2017-06-08 / Front Page

Planning Board Debates Ownership of Street

By Bob Rulli

When is a street legally considered a street? Sunnyside Place, located in the Old Beach neighborhood, is paved. The city of Newport plows it, it gets swept by the city, it has one fire hydrant, two telephone poles with street lights, a water and sewer main and a stop sign. And yet, it is unclear if it is actually a street owned by the city.

The owners of 25 Old Beach Road have filed an application with the city’s Planning Board for permission to subdivide their two-acre parcel into two separate parcels. The stately home, which was built in 1885, has 27 rooms and over 13,600 square feet of living space. Attorney James Hyman, who represents the owners, came before the Planning Board on Monday, June 5, to discuss the application. He told the board that “the application meets the requirements of the zoning ordinance, which requires that the property be accessed from a public street.”

Planning Board Chairwoman Kim Salerno said that the board “is waiting on an opinion from the City Solicitor’s office as to the legal status of the street.”

Sunnyside Place is a dead-end street with four houses on the east side, and the side and rear yards of 25 Old Beach Road abutting it on the west side. As part of a presentation that included exhibits, Hyman said that the street “has been part of litigation between property owners and the city in the past.” Despite having been involved in the litigation, the City Council never appeared to take any action to determine whether it was actually a city street.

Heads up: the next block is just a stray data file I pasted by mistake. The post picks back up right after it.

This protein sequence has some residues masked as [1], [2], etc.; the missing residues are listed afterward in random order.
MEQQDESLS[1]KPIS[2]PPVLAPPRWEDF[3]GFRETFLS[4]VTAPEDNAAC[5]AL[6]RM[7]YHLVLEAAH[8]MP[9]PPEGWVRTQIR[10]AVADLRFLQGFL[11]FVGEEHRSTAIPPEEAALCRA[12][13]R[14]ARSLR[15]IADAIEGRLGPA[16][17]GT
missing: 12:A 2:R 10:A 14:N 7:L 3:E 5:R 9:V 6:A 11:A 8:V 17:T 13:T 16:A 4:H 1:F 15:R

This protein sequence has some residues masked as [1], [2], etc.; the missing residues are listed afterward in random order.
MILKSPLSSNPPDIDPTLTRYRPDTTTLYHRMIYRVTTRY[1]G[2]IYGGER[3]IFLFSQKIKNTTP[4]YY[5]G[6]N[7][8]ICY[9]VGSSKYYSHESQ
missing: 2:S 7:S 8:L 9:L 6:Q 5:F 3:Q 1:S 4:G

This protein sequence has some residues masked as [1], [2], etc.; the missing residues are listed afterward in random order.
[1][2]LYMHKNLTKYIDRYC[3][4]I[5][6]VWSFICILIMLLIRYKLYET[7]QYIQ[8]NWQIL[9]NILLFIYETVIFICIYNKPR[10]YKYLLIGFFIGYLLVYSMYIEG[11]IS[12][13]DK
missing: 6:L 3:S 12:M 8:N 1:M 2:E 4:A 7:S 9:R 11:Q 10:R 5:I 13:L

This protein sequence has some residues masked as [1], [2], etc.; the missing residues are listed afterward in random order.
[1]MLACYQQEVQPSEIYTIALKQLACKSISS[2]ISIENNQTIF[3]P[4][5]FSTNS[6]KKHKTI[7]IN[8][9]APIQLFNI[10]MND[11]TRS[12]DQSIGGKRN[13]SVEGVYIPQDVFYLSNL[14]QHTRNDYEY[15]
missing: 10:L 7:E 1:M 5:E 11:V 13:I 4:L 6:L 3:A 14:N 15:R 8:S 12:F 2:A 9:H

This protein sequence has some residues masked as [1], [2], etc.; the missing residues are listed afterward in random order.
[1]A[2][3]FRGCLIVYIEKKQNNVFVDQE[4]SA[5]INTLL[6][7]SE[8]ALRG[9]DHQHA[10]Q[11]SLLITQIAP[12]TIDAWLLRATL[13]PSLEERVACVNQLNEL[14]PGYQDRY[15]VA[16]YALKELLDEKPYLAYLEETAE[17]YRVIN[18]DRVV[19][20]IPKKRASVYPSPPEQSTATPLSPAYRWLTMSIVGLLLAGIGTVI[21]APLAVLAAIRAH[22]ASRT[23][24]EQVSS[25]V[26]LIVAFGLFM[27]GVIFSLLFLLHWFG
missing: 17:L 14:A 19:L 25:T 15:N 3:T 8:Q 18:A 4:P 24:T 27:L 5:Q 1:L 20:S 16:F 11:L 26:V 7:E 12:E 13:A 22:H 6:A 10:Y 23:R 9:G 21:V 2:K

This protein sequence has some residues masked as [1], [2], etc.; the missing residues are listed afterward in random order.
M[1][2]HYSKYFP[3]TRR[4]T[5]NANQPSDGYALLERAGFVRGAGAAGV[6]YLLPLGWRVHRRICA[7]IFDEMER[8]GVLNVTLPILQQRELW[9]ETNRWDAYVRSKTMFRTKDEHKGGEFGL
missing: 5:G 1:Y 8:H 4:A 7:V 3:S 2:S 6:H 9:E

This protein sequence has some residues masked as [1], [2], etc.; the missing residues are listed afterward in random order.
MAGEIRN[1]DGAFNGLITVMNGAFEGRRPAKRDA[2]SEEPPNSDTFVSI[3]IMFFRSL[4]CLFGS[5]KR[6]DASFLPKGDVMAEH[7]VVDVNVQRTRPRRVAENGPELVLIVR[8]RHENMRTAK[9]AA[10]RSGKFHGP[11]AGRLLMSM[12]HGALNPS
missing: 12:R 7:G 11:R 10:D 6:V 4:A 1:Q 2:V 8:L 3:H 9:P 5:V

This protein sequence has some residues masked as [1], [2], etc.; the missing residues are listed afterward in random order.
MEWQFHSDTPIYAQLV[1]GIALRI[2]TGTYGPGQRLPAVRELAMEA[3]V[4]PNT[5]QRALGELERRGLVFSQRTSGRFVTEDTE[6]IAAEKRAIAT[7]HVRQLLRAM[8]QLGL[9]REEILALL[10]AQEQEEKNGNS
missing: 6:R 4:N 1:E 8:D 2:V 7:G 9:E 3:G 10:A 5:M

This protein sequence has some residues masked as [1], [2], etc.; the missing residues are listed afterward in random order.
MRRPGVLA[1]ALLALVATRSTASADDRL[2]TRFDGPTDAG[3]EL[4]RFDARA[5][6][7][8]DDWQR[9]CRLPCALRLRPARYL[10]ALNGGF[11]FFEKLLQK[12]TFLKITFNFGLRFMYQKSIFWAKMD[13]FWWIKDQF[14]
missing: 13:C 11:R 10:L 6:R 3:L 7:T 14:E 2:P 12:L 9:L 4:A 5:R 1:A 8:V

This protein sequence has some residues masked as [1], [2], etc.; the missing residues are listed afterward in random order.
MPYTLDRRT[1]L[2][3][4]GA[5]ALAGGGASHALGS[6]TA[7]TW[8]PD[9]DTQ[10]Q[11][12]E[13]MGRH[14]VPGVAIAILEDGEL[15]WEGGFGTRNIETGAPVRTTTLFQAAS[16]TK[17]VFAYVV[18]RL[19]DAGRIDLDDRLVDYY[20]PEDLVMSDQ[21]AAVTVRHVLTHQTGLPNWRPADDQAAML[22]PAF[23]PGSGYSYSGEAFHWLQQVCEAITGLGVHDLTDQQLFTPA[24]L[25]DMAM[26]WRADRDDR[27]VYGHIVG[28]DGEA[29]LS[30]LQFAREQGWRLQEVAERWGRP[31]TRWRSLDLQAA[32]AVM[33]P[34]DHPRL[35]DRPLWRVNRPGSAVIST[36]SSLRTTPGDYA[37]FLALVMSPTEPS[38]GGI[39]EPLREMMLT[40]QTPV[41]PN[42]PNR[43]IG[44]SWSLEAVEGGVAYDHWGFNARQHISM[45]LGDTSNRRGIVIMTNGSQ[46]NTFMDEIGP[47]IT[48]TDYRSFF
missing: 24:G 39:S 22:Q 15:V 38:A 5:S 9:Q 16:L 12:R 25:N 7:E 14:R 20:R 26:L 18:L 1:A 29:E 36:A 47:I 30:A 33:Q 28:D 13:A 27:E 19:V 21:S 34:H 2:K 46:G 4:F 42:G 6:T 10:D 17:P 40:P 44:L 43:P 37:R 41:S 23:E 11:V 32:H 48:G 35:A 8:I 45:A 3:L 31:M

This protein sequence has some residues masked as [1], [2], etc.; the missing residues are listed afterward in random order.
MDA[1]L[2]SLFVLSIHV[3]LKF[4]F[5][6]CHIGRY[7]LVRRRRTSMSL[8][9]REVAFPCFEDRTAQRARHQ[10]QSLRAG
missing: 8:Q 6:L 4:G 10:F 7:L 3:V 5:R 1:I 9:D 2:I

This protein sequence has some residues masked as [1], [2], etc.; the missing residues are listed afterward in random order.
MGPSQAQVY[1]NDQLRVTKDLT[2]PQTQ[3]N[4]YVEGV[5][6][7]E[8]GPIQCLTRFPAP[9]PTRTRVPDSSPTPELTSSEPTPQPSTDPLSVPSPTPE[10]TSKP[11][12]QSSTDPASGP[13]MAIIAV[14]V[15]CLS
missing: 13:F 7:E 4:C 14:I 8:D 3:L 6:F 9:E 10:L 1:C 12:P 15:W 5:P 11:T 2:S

The city’s zoning map clearly shows Sunnyside Place. The city’s ordinance in addressing the issuance of a building permit states, in part, that a “building lot abuts a street which has been placed on the official map giving access to the proposed structure” and goes on to require that the street “be accessible to fire and emergency vehicles.”

The owners are requesting approval to subdivide the lot to create an approximately 32,000-squarefoot rear lot in an area that is zoned for a minimum lot size of 10,000 square feet. The main home is currently for sale. “The owners would build a smaller home on the new lot,” Hyman said.

If approved, the new lot would be accessed from Sunnyside Place. Any new construction would require the approval of the Historic District Commission, because the property is located within the Old Beach Historic District.

With the street issue in question, the board was unable to vote on the application. On behalf of his clients, Hyman agreed to have the matter continued to the board’s July meeting.

At Salerno’s request, the board unanimously approved two motions related to the application. The first was a requirement that the abutters to the property be notified and be given notice of the subdivision application. After notice, those abutters would have an opportunity to address the board at the July meeting, either with their approval or objection to the proposed subdivision. The second motion was to request the City Council to determine if Sunnyside Place is a city street

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